We all have the same conflict Paul expressed here. Have you ever wondered why you can be moving along with the things of God, and seemingly out of nowhere, you get a horrendous thought followed by the same ungodly action which was common to you before you became a Christian?
Perhaps you have even condemned yourself thinking "after all this time with God, and I still think and behave like I did before I was saved! When will this end! The old man nature does not change, nor does it go away permanently until Christ returns. The old man nature is really something! It lingers in the shadows of your mind and waits for the opportunity to rear its ugly head and take over your life again.
The old man nature, that sin nature, just never changes. It is always the same.
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When you fail to put on the new nature, the old begins to reign again. Now then it is no more I that do it, but sin that dwelleth in me. Paul so believed all that Christ accomplished for him, he identified himself with the new nature only: As Christians our real man, our true identity, is in the new man. Paul knew the problem was the sin nature that still dwelled in him. This is not to say Paul was relinquishing his responsibility for his actions. If any man ever took full responsibility for his life, it was Paul. The verse is stating that he understood that the sin nature was the cause of the problem, and the real man was the Christ within.
The desire to walk entirely by the new man was present with him, but because of the sin nature he could not work out that which was good. For the good that I would I do not: How we can all relate to this truth! Without a knowledge of these matters, no wonder so many live in sin-consciousness and condemnation.
With this knowledge, we need not fall into that devilish type of thinking. Now if I do that I would not, it is no more I that do it, but sin that dwelleth in me. Once again, we see Paul's identification with the new nature and his understanding of the effects of the old nature. With this understanding, Paul was able to live with himself.
The sin nature, which is evil, is the cause of all the sin in our lives. I find then a law, that, when I would do good, evil is present with me. The inward man, the Christ within, the one with whom he was identified, delighted in the law of God. But I see another law in my members, warring against the law of my mind, and bringing me into captivity to the law of sin which is in my members. A war is being waged in our minds, the battle of the two natures, and we hold the deciding vote. When we put on God's Word and believe accordingly, we win the battle; and when we do not, we do not win.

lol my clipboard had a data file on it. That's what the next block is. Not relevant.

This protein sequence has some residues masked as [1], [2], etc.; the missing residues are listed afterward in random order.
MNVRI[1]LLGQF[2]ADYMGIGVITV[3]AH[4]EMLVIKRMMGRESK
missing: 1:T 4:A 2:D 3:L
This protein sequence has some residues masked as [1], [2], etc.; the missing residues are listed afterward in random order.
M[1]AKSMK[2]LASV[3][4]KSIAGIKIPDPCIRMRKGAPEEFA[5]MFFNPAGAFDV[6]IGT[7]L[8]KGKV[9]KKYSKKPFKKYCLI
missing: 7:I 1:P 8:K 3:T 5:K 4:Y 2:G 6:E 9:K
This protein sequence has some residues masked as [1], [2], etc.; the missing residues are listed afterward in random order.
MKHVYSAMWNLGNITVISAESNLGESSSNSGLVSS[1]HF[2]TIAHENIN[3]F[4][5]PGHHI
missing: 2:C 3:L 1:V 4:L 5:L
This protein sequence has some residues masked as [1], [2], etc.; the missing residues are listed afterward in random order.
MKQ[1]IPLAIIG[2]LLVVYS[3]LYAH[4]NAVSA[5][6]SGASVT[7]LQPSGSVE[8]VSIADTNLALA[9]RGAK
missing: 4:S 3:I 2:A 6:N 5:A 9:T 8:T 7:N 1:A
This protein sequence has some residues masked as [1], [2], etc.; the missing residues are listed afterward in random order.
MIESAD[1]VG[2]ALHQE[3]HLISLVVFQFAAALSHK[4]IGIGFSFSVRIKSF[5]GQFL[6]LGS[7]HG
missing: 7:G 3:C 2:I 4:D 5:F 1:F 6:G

This is the conflict of our lives. You may not like it, but the reality remains unchanged. You may say, "I don't want to fight. Would it not be better to learn to enjoy the fight and win? O wretched man that I am! A number of forms of capital punishment were used at the time Paul lived. The worst form was that which Paul spoke of figuratively when he said, "who shall deliver me from the body of this death? Then the condemned prisoner was chained at the hands and feet to the body. The prisoner would stay chained to this dead body until he himself died.
Paul used this graphic illustration to explain the old man nature with which he contended. The question was "who shall deliver me? The body of this death the old nature is far too big for us to handle on our own. We need God's help! We dare not think for one moment we can be successful in this war without His constant involvement in our lives. We can manifest deliverance daily as we focus on our God. When Christ returns we will have complete liberty from this dead body.
Until such time, we keep our eyes on God through Jesus Christ our Lord and renew our minds to the new man. I thank God through Jesus Christ our Lord. So then with the mind I myself serve the law of God; but with the flesh the law of sin. Without the understanding of the two natures, believers are prone to endless frustration and defeat because they try to change the old into the new.
This cannot be done. The old nature does not change. You cannot change the old nature, but you can change your life by putting on the new. If we understand that we have these two side by side in us, then when the old surfaces, we can acknowledge it is the sin nature. Thereby we can avoid the sin- consciousness and condemnation so common to most Christians. There is therefore now no condemnation to them which are in Christ Jesus. Perhaps the following illustration will help you to understand the conflict and how to claim the victory.
There was a kingdom, and in this kingdom was a very evil, wicked king. Everything he did was evil. No good thing was found in him. All his rulings, all his dealings, and everything that he carried out in his kingdom were nothing but evil. Then one day, the old, evil king was dethroned.
He no longer had authority to reign. A new king was put in charge. The new king was righteous. All of his actions were right and only perfect. All of his dealings were just, righteous, and good. However, the old king was still around. Fact, proof, and conclusion:. I reject the view that Paul is describing his experience as an unbeliever because he says things that are not true of unbelievers. I reject the view that he was writing primarily about his struggle as a mature believer because while mature believers struggle with sin and sometimes lose the battle, they do not live in perpetual defeat and bondage to sin.